Two religious interpretations of experience, the mystical and the numinous, are presented. Two constructions of each are explored, one involving a sense of immediacy which obviates the possibility of ethical judgment, and the other providing a leverage which allows ethical criteria. The author suggests a third interpretation, emphasizing the social character of experience, which is more comprehensive than the first two and correlates better with our experience of moral claims.
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  27.  19
    Jacqueline Mariña Transformation of the Self in the Thought of Friedrich Schleiermacher . (Oxford: Oxford University Press, 2008). Pp. X+270. £55.00 (Hbk). Isbn 978 0 19 920637. [REVIEW]Wayne Proudfoot - 2009 - Religious Studies 45 (2):227-232.
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  28.  5
    No Title Available: Book Reviews. [REVIEW]Wayne Proudfoot - 2009 - Religious Studies 45 (2):227-232.
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  29.  10
    God and the Ethics of Belief: New Essays in the Philosophy of Religion.W. Proudfoot - 2008 - Philosophical Review 117 (3):465-468.
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  30.  4
    The Cultural Transfer In Legal Translation.Poon Wai Yee Emily - 2005 - International Journal for the Semiotics of Law - Revue Internationale de Sémiotique Juridique 18 (3-4):307-323.
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  31.  3
    Inquiry and the Language of the Divine.Wayne Proudfoot - 1993 - American Journal of Theology and Philosophy 14 (3):247 - 255.
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  32.  2
    The Logic of the Sociobiological Model Geary-Style.Diane Proudfoot - 1996 - Behavioral and Brain Sciences 19 (2):261.
  33.  2
    Patients Assessment of Chronic Illness Care (PACIC) in Two Australian Studies: Structure and Utility.Jane Taggart, Bibiana Chan, Upali W. Jayasinghe, Bettina Christl, Judy Proudfoot, Patrick Crookes, Justin Beilby, Deborah Black & Mark F. Harris - 2011 - Journal of Evaluation in Clinical Practice 17 (2):215-221.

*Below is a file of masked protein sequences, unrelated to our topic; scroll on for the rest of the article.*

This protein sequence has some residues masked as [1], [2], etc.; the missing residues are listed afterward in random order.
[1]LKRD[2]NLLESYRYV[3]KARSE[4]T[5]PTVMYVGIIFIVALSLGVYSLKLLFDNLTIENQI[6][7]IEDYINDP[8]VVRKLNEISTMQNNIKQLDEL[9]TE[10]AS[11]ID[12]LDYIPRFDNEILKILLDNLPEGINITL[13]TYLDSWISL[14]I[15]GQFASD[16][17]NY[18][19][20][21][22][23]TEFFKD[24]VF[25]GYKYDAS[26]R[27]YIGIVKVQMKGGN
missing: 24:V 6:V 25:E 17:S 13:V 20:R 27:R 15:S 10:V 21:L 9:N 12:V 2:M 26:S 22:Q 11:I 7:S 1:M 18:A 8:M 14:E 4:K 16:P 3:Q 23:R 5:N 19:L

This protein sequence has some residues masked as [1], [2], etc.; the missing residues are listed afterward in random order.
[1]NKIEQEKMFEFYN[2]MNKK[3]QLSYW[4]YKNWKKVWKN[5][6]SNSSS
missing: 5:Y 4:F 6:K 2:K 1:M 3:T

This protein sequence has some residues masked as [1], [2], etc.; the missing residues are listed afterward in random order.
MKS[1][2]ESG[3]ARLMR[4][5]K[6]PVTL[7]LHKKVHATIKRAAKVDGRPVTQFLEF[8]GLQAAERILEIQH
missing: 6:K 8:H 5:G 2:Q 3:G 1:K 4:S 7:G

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  34.  1
    The Philosophy of Leisure.Michael Proudfoot - 1992 - Philosophical Books 31 (4):248-249.
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  35.  1
    Identity, Charactar, and Morathity.Michael Proudfoot - 1992 - Philosophical Books 33 (2):100-103.
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  36.  1
    Natural Relations: Ecology, Animal Rights and Social Justice.Michael Proudfoot - 1995 - Philosophical Books 36 (1):62-64.
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  37. Oxford Guide to Low Intensity Cbt Interventions.James Bennett-Levy, David Richards, Paul Farrand, Helen Christensen, Kathy Griffiths, David Kavanagh, Britt Klein, Mark A. Lau, Judy Proudfoot, Lee Ritterband, Jim White & Chris Williams (eds.) - 2010 - Oxford University Press UK.
    Mental disorders such as depression and anxiety are increasingly common. Yet there are too few specialists to offer help to everyone, and negative attitudes to psychological problems and their treatment discourage people from seeking it. As a result, many people never receive help for these problems. The Oxford Guide to Low Intensity CBT Interventions marks a turning point in the delivery of psychological treatments for people with depression and anxiety. Until recently, the only form of psychological intervention available for patients (...)
     
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  38. A Prescription for Ethical Learning.A. Largent Emily, G. Miller Franklin & Steven Joffe - 2013 - In Mildred Z. Solomon & Ann Bonham (eds.), Ethical Oversight of Learning Health Care Systems. Wiley-Blackwell.